NASA has funded a parametric design study to establish the viability of a Turbine Based Combined Cycle (TBCC) Propulsion system consisting of integrating several combinations of near-term turbine engine solutions and a very low Mach ignition Dual Mode RamJet (DMRJ) in the SR-72 vehicle concept.
The SR72 would fly at speeds of Mach 6.0, or 4,500 mph. That’s almost double the speed of the Lockheed SR-71 Blackbird, which made its first flight 50 years ago.
Lockheed Martin is working with Aerojet Rocketdyne to find a way to integrate a turbine engine, which would get the plane upto Mach 3, with a supersonic ramjet engine, or scramjet, to push it to Mach 6.
Lockheed believes it can develop its SR-72 by 2030.
The $892,292 contract funds a design study to determine the viability of a TBCC propulsion system by combining one of several current turbine engines, with a very low Mach ignition Dual Mode Ramjet (DMRJ).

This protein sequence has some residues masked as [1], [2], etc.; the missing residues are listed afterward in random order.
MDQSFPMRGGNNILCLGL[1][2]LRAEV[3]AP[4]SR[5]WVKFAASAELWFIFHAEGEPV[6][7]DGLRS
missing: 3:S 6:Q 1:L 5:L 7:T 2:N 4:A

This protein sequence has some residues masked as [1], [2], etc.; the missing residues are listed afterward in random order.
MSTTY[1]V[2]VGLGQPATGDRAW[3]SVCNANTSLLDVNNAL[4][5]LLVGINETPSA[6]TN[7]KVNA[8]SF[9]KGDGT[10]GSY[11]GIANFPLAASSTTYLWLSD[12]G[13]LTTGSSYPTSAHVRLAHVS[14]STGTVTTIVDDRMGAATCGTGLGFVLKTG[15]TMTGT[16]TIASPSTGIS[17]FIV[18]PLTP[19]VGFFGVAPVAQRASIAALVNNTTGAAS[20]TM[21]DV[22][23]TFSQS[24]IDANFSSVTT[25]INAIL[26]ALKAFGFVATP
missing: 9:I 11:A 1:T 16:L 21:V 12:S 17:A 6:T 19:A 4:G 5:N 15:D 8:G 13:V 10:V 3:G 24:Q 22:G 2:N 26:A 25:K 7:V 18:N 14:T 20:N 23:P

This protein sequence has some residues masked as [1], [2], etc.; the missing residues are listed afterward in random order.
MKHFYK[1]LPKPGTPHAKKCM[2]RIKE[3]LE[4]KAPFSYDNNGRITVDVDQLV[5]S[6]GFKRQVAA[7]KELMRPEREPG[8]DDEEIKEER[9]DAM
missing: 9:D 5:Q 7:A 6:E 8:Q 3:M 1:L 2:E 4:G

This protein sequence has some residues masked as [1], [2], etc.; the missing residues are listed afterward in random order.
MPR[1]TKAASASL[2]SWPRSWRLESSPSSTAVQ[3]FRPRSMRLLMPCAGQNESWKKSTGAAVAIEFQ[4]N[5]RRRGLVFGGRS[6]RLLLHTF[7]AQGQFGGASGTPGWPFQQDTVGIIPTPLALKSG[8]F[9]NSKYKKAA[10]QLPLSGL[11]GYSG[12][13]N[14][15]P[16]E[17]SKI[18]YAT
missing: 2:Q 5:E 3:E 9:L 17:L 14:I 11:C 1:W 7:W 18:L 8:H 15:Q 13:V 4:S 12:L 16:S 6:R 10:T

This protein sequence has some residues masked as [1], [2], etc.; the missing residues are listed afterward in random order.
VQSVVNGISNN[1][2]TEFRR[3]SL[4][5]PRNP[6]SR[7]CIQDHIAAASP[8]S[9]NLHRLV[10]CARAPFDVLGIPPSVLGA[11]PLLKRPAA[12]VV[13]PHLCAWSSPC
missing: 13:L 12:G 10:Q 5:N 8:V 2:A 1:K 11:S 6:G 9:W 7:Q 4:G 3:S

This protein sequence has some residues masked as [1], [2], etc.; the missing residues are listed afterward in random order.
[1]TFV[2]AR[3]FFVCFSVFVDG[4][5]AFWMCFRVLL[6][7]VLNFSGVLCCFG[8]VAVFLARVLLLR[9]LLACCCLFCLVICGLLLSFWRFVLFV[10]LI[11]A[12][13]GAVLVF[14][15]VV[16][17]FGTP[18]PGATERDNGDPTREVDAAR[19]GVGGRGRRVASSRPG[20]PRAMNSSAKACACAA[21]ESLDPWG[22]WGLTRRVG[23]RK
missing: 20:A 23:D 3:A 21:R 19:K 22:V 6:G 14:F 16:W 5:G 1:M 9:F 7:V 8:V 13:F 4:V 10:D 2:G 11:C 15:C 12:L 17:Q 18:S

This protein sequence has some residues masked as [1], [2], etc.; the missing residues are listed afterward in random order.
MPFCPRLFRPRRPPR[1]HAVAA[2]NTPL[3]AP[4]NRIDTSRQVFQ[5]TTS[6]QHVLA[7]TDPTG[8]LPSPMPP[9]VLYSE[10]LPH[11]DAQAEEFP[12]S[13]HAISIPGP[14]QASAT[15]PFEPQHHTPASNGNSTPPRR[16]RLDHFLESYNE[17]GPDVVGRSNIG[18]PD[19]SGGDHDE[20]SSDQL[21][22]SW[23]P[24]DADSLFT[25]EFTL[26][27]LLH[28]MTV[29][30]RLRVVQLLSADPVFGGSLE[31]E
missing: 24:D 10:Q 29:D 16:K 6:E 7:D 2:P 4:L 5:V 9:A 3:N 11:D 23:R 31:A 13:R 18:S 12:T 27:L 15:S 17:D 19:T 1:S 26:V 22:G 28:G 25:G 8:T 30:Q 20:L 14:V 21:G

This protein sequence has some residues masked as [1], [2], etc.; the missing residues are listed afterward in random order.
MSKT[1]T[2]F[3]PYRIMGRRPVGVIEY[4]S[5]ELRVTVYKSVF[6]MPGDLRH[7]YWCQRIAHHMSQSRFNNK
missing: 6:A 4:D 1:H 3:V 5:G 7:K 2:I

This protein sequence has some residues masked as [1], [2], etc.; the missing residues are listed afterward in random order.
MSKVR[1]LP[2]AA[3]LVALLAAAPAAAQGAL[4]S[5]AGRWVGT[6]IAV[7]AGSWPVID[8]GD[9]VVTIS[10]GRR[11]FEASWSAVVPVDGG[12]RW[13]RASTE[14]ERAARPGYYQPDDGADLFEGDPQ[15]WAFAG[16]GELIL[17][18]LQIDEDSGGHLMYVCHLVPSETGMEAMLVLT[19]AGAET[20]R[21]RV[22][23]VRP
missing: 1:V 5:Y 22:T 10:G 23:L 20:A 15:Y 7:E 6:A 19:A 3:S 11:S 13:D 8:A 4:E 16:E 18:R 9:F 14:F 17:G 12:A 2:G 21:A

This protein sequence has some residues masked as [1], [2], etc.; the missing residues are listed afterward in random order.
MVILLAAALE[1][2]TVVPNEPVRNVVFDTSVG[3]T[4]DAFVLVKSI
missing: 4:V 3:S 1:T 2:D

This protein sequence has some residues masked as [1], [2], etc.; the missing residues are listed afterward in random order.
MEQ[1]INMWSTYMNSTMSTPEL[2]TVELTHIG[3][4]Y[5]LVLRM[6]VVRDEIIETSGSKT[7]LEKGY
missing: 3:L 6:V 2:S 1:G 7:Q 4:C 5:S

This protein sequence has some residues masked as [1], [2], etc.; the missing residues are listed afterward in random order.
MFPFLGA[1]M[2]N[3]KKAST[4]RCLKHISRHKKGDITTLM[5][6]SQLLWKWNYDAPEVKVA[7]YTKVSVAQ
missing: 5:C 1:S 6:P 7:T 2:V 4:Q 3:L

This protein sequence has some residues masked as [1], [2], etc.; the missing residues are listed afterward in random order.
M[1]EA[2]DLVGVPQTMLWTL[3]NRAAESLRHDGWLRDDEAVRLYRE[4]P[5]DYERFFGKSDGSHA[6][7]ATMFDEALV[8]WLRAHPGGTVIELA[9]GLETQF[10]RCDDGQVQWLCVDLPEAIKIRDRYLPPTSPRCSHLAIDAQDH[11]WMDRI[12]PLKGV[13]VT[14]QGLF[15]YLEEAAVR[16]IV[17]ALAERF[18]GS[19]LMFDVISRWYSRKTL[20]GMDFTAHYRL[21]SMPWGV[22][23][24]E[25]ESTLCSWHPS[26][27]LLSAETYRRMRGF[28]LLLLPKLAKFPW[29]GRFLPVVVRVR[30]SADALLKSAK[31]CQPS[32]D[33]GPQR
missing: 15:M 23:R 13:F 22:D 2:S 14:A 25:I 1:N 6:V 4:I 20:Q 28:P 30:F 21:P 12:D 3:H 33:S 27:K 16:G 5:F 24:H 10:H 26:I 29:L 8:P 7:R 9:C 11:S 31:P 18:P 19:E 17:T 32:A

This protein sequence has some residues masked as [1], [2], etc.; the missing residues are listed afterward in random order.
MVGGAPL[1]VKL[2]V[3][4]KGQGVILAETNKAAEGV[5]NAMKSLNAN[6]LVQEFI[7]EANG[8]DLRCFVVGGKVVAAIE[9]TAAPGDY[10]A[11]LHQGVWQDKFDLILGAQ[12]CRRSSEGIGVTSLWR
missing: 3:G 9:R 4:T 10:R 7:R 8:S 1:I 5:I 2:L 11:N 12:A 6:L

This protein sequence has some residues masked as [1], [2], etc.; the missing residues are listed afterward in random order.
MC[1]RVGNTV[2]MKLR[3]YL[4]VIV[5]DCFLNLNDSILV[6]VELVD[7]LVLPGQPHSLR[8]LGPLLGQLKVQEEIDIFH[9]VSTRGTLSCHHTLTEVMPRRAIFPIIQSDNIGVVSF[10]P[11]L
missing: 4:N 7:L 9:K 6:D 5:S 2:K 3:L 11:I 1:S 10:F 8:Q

NASA previously funded a Lockheed Martin study that found speeds up to Mach 7 could be achieved with a dual-mode engine combining turbine and ramjet technologies. The problem with hypersonic propulsion has always been the gap between the highest speed capabilities of a turbojet, from around Mach 2.2 to the lowest speed of a ramjet at Mach 4. Typical turbine engines cannot achieve high enough speeds for a ramjet to take over and continue accelerating.
The NASA-Lockheed study is looking at the possibility of a higher-speed turbine engine or a ramjet that can function in a turbine engine’s slower flight envelope; the DARPA HTV-3X had demonstrated a low-speed ramjet that could operate below Mach 3. Existing turbofan engines powering jet fighters and other experimental designs are being considered for modification. If the study is successful, NASA will fund a demonstrator to test the DMRJ in a flight research vehicle.
Source: Next Big Future